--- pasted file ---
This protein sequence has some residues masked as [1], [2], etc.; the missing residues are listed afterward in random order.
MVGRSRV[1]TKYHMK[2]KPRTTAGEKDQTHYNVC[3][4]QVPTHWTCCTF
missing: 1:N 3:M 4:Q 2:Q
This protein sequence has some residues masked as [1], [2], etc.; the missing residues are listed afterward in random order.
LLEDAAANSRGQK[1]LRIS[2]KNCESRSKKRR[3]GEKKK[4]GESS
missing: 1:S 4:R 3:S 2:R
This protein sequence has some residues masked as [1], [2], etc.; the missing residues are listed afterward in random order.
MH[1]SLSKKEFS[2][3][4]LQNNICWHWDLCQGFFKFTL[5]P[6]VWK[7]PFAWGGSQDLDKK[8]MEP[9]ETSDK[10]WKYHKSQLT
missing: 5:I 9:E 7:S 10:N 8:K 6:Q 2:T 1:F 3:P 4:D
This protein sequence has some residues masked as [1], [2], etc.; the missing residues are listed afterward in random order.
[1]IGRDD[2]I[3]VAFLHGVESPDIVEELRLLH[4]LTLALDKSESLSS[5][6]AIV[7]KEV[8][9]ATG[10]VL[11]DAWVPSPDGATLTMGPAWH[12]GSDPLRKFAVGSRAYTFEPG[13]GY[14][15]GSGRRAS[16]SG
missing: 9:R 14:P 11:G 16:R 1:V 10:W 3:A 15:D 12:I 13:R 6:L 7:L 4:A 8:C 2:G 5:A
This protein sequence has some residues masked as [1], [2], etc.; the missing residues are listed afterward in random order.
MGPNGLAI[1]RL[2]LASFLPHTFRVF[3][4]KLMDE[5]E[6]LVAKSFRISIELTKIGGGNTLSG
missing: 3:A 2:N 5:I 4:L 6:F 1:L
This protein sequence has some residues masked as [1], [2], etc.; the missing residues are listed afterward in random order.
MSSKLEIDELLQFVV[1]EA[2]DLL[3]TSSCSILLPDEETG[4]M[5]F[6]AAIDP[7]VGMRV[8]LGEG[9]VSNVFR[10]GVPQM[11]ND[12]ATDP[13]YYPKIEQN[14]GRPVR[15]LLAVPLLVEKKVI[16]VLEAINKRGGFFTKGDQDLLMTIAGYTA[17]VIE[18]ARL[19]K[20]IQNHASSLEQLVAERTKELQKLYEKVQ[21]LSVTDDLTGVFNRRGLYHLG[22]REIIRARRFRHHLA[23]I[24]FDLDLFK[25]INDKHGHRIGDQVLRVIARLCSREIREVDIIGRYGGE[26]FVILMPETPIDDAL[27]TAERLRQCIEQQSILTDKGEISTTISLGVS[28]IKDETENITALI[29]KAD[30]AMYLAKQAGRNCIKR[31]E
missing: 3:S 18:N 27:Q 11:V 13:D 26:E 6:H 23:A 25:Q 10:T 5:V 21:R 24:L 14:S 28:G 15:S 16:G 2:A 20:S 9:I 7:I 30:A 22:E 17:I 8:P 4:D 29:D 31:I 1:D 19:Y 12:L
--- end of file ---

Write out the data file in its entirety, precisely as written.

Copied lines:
This protein sequence has some residues masked as [1], [2], etc.; the missing residues are listed afterward in random order.
MVGRSRV[1]TKYHMK[2]KPRTTAGEKDQTHYNVC[3][4]QVPTHWTCCTF
missing: 1:N 3:M 4:Q 2:Q
This protein sequence has some residues masked as [1], [2], etc.; the missing residues are listed afterward in random order.
LLEDAAANSRGQK[1]LRIS[2]KNCESRSKKRR[3]GEKKK[4]GESS
missing: 1:S 4:R 3:S 2:R
This protein sequence has some residues masked as [1], [2], etc.; the missing residues are listed afterward in random order.
MH[1]SLSKKEFS[2][3][4]LQNNICWHWDLCQGFFKFTL[5]P[6]VWK[7]PFAWGGSQDLDKK[8]MEP[9]ETSDK[10]WKYHKSQLT
missing: 5:I 9:E 7:S 10:N 8:K 6:Q 2:T 1:F 3:P 4:D
This protein sequence has some residues masked as [1], [2], etc.; the missing residues are listed afterward in random order.
[1]IGRDD[2]I[3]VAFLHGVESPDIVEELRLLH[4]LTLALDKSESLSS[5][6]AIV[7]KEV[8][9]ATG[10]VL[11]DAWVPSPDGATLTMGPAWH[12]GSDPLRKFAVGSRAYTFEPG[13]GY[14][15]GSGRRAS[16]SG
missing: 9:R 14:P 11:G 16:R 1:V 10:W 3:A 15:D 12:I 13:R 6:L 7:L 4:A 8:C 2:G 5:A
This protein sequence has some residues masked as [1], [2], etc.; the missing residues are listed afterward in random order.
MGPNGLAI[1]RL[2]LASFLPHTFRVF[3][4]KLMDE[5]E[6]LVAKSFRISIELTKIGGGNTLSG
missing: 3:A 2:N 5:I 4:L 6:F 1:L
This protein sequence has some residues masked as [1], [2], etc.; the missing residues are listed afterward in random order.
MSSKLEIDELLQFVV[1]EA[2]DLL[3]TSSCSILLPDEETG[4]M[5]F[6]AAIDP[7]VGMRV[8]LGEG[9]VSNVFR[10]GVPQM[11]ND[12]ATDP[13]YYPKIEQN[14]GRPVR[15]LLAVPLLVEKKVI[16]VLEAINKRGGFFTKGDQDLLMTIAGYTA[17]VIE[18]ARL[19]K[20]IQNHASSLEQLVAERTKELQKLYEKVQ[21]LSVTDDLTGVFNRRGLYHLG[22]REIIRARRFRHHLA[23]I[24]FDLDLFK[25]INDKHGHRIGDQVLRVIARLCSREIREVDIIGRYGGE[26]FVILMPETPIDDAL[27]TAERLRQCIEQQSILTDKGEISTTISLGVS[28]IKDETENITALI[29]KAD[30]AMYLAKQAGRNCIKR[31]E
missing: 3:S 18:N 27:Q 11:V 13:D 26:E 6:H 23:A 25:Q 10:T 5:V 21:R 24:L 14:S 28:G 15:S 16:G 2:A 20:S 9:I 7:I 30:A 22:E 17:I 8:P 4:D 29:D 31:I 1:D 19:Y 12:L